I realize she may have issues still with my fiance. Although we have all lived together for over a year. He has children that come on the weekends. and they get along as well as i can possibly expect. She doesn't know yet that i'm pregnant so she can't be jealous of that yet. I just think this toy idea is actually a good one and may work.
for those of you that worried about her not having any toys: She still has all of her books and plenty of paper and crayons left in her room. Which seemed to do fine entertaining her yesterday anyway. She doesn't take out her toys everyday anyway. she mostly draws and writes and colors when she's alone. It's more like she just thinks she needs her toys back so she's being extra good.

Sorry about hijacking your thread. but i'm glad we can all let out pretty much any frustrations in these rooms and get help or at least know someone is listening - or reading.

I hope all the sick babies mentioned here feel better soon. Forehead kisses to all the young'uns. Thanks for listening. I feel much better now.

By Melynn On 02/21/04  

I saw a show on this once, and I almost felt guilty about watching it and feeling for the women on there.
But there are really times when things seem like they are going so bad, you just want to pick up your keys and walk out of the house. I have never gone that far, I do know a woman who did. She was very sorry for it. But what people don't realize about stay-at-home moms and working moms, it is incredibly hard sometimes.
I look at it like this, most jobs you get a set time that you get a break to sit and relax or sit and eat. Moms-eat a bite here, eat a bite there. For the most part, at work, you get to at least have a stall all to yourself, at home as soon as you sit down you have company. Sleep, you never know if you are going to get a whole night, or none.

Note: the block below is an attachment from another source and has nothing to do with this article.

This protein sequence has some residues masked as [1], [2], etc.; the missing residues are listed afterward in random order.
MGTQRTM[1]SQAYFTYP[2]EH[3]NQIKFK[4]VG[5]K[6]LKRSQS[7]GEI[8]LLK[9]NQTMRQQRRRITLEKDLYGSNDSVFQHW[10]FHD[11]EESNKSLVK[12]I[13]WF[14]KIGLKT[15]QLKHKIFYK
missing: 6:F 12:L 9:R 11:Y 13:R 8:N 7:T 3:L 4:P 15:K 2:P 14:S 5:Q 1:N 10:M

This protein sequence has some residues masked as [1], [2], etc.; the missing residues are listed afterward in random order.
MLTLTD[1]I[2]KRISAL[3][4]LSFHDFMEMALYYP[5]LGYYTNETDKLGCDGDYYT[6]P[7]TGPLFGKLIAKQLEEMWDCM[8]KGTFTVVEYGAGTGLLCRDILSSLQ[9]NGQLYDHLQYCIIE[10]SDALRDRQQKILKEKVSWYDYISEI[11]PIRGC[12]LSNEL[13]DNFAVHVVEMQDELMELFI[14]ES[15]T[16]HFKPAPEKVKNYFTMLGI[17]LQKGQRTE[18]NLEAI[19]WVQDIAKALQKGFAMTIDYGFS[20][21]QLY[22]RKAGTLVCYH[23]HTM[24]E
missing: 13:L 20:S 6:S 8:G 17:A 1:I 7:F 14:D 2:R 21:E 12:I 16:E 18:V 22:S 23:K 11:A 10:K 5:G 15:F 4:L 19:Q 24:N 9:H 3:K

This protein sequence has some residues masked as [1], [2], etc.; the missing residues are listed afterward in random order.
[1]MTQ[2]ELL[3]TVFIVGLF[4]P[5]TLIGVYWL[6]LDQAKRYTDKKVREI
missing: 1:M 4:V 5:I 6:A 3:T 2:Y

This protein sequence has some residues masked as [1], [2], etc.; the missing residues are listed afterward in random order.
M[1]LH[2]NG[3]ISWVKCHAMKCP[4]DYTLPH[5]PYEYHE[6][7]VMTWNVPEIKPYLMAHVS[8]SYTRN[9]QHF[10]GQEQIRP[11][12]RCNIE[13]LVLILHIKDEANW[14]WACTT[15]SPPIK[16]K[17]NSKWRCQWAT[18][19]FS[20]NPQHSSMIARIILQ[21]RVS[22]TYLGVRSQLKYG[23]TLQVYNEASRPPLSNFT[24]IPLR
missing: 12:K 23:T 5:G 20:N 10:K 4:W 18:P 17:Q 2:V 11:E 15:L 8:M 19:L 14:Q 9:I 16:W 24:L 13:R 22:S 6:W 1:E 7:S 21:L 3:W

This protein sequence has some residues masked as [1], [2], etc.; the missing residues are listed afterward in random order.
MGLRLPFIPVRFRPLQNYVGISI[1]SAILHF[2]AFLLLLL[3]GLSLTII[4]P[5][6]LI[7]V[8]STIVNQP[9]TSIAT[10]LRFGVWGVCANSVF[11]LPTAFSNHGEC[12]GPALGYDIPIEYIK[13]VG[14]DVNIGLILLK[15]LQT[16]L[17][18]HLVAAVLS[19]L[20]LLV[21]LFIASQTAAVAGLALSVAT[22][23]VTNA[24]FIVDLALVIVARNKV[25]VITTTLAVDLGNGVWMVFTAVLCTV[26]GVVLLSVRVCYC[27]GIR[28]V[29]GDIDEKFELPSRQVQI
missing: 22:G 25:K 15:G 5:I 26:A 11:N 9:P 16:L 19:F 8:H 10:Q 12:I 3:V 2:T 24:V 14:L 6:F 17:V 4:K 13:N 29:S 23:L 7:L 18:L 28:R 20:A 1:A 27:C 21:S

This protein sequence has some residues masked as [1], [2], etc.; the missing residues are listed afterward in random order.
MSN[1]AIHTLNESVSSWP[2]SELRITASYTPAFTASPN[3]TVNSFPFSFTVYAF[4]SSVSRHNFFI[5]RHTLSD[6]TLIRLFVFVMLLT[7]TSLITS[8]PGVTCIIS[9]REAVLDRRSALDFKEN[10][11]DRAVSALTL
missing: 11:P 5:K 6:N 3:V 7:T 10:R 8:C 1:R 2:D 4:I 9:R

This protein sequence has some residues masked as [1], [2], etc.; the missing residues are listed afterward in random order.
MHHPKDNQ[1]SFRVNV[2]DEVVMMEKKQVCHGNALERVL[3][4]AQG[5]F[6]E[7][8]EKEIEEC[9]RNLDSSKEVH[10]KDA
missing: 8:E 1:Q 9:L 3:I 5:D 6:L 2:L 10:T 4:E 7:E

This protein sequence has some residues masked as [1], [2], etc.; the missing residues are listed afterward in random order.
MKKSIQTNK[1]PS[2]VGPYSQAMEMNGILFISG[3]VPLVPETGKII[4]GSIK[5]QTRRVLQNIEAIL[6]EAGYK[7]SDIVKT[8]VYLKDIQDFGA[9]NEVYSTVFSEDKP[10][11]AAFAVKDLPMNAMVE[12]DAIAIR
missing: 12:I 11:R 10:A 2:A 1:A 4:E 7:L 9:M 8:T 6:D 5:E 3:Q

And for working mothers I do think it is a bit harder, especially after a bad day at work, you still have to go home and start in on your regular job. There is still that constant worry of 'am I spending enough time with them?' Its a hard job no matter how you look at it. Of course you can still flip to the stay at home mom's job, of like never ever having a break. I think the hardest was when I was a single stay at home mom. My ex moved and I didn't even get a break when they would go to visit him, because he didn't want to see them.
Good days can be very good and bad days can be enough to break any sane person.
My dad was a stay at home dad while my mom worked and he still says he would choose manual labor over staying home with kids.
My second son goes through fazes on how he dresses, sometimes he has to dress like a cowboy for a month, then he has to wear basketball jerseys. I don't know exactly why.
My daughter she is very much her own person, I have a great deal of respect for her to step out and already be like that at 9.
My youngest, I battle the most with him, he has the most annoying thing that he does, he loves movies, we don't let them touch the DVD player. So I have to switch the movies for him. He will watch the first 5 minutes of a DVD, then switch. He has to do that so many times in the morning, then he usually chills out and watches a little more then he plays. Everything has to be just so so. Sometimes I have wondered if he didn't have OCD the way he acts. But I remember the other 2 doing it too.

By looloo On 02/23/04  

I have been known to respond to the question "where are you going" with a mumbled "I am running away from home" to which I hear "what?" and I say "to do laundry..."

I can understand what Melynm was saying about the sahm's that don't get a break, I was one for a while, now it is my husband who is the stay at home parent...I am wondering, do men just have more patience? he always seems to find ways to take "breaks! And then when we go shopping, I am always the one that seems to be about to explode because of the girls behavior!